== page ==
As an extra bit of the F&WHR stand

Wigan is a nice show so I was very happy to be invited back

I bought a couple of Colin Ashby coach kits at the show

Here are the finished items with a couple of others
 
The next new thing is a Tomix Percy bash called Fred. I've had one of these chassis before but sold it on, but when I saw one for sale on Plaza Japan I couldn't resist. At first I wasn't sure what to do with it but eventually I just got the big box of bits out and had a rummage to see what might fit.
 

This is how he ended up
 
The metal chassis block is quite a big lump and so whatever you do with this chassis it ends up rather tall. I'm pleased with how he came out in the end and I've decided that it was made by Hunslet as the cab windows have that sort of look, however it could just as easily be a Manning Wardle...
 
Complete with lining. (The chimney looks bent but it's an optical illusion)
 
The first big outing of the year for Underhill was all the way down South at Swanley and ExPong, what a long way down the country but again a cracking show which I was flattered to be a part of.
 
A couple of nights before the show I decided that Underhill Town needed a cattle unloading ramp so I knocked one up out of bits of plasticard etc.
 

It looks the part and should there be any sheep or cattle to unload it will make things easier.
 
The show went very well and the layout attracted some very nice comments and seemed to attract quite a crowd. As ever the fountain in the town square seemed to be one of the most popular features.
 


The trainee operator, Chris Parry
 
One thing that transporting and setting up this layout has taught me, is that it is too big and too heavy so after its next booking at Manchester (2nd and 3rd December) I will be retiring Underhill. I have a few ideas about what to do with it but in a lot of ways a fresh start might be the best idea. watch this space.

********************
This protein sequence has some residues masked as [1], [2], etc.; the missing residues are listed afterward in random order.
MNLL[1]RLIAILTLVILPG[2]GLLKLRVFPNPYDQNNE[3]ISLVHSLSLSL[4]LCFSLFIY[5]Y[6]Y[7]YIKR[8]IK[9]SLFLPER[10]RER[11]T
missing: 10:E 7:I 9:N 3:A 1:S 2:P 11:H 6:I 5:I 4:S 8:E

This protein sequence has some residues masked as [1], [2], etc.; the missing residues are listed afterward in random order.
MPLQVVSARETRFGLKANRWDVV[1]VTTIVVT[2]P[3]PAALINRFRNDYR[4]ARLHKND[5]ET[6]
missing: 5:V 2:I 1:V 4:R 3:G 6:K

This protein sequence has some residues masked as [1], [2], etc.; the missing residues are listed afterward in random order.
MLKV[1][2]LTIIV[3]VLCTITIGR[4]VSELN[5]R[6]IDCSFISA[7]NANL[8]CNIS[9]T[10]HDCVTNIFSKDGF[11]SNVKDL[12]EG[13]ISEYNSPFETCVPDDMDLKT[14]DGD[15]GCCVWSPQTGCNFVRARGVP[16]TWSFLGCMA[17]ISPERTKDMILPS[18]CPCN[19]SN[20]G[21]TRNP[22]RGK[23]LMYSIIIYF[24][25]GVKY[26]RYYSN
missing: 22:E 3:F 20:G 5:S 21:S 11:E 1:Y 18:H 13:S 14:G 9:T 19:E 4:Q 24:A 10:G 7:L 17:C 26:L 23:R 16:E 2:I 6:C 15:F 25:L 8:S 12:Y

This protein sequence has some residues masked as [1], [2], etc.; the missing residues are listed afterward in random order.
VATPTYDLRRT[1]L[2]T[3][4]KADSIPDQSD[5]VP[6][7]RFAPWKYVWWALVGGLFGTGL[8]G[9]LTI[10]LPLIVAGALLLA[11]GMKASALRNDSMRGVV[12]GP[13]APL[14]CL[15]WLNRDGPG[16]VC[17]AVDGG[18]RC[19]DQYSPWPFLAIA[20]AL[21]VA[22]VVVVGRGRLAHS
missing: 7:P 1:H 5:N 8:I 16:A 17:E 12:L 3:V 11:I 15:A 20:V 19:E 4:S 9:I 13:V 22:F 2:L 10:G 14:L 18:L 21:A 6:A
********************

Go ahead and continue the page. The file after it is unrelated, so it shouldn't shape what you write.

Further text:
Black is the new black

Fred awaits the right of way

The silly small carriage set, they made a few runs
 
Narrow Planet launched a new kit at ExPong for a very pretty little Bagnall based on the locos at the Rye and Camber tramway. It fits on the Minitrains Porter chassis which is an 0-6-0 so the kit isn't an exact model. It comes with parts to modify the valve gear but the less buggering around with chassis the better. It follows their usual paradigm of a 3D printed carcass with etched overlays.
 


 


It went together very easily and I spent a couple of happy evenings adding some details, a waft of primer revealed a few little things which needed some filler and then he was ready for the paint shop. It has been noticed that I've put the tank etches on upside down... doh. Too late now.
 
Jim, just waiting for his name plates


 
While looking for something else I happened across a bright yellow Bachmann 04 that I bought a year or so ago. It didn't run properly so I put it away for later attention. As with many of these 03s, 04s and 08s if the pick ups aren't adjusted properly they don't run well, this was all that was needed to get this one to run as nicely as the others I have. The next question was what to do with it? The very first one of these chassis I bought I just took the cab off, added a few bits and turned it into a freelance cabless shunter. I now have two, a dirty green one and an alarmingly bright yellow one.
 
The new one under construction

The old and the new
 
It will definitely get some weathering to tone it down a bit and it probably is rather too modern for the IoSR's 1960s setting but my layout, my rules. It will live in the Town Quarry sidings for now.